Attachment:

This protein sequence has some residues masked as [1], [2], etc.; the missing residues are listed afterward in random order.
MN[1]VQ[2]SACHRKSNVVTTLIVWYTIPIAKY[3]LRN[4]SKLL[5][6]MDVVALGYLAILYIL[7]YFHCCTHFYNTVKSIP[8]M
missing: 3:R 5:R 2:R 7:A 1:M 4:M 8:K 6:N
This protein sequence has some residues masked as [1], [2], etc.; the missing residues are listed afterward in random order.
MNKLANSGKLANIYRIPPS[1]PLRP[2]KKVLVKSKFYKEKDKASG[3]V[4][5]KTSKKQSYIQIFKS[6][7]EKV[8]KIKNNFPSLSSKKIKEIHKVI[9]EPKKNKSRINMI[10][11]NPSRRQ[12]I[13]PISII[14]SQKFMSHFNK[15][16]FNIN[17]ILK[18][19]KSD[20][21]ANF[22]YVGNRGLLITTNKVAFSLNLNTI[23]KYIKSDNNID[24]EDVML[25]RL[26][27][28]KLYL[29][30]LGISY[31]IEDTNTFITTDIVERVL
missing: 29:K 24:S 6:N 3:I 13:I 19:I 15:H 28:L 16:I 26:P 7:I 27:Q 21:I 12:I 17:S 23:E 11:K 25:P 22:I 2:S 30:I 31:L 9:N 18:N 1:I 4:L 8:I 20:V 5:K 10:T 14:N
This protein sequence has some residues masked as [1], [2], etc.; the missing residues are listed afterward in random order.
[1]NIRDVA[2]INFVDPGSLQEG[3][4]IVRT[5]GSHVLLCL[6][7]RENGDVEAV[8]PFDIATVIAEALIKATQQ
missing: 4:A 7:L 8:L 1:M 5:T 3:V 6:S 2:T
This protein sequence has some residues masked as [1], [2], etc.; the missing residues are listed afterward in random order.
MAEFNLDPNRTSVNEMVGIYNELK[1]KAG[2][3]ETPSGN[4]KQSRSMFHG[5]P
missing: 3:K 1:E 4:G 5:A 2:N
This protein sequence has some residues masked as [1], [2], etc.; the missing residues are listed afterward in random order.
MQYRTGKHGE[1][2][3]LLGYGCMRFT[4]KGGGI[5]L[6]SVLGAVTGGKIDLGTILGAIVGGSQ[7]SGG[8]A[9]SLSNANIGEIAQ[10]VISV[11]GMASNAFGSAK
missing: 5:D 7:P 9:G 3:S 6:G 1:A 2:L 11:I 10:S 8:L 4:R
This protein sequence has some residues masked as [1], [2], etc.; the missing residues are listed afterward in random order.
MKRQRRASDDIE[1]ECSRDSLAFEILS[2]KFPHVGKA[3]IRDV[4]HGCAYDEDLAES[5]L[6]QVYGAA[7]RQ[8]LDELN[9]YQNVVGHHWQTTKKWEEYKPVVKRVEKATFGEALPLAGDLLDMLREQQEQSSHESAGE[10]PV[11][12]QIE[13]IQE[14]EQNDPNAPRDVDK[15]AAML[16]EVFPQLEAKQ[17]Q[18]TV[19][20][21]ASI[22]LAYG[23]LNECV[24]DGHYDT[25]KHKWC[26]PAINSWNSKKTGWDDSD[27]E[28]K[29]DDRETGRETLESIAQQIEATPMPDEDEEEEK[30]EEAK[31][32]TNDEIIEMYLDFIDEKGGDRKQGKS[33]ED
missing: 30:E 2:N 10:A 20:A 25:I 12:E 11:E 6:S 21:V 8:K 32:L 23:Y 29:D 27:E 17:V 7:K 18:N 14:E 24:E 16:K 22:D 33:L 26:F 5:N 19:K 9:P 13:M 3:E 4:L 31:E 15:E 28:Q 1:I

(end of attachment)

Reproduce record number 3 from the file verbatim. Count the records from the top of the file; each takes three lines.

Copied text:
This protein sequence has some residues masked as [1], [2], etc.; the missing residues are listed afterward in random order.
[1]NIRDVA[2]INFVDPGSLQEG[3][4]IVRT[5]GSHVLLCL[6][7]RENGDVEAV[8]PFDIATVIAEALIKATQQ
missing: 4:A 7:L 8:L 1:M 5:T 3:V 6:S 2:T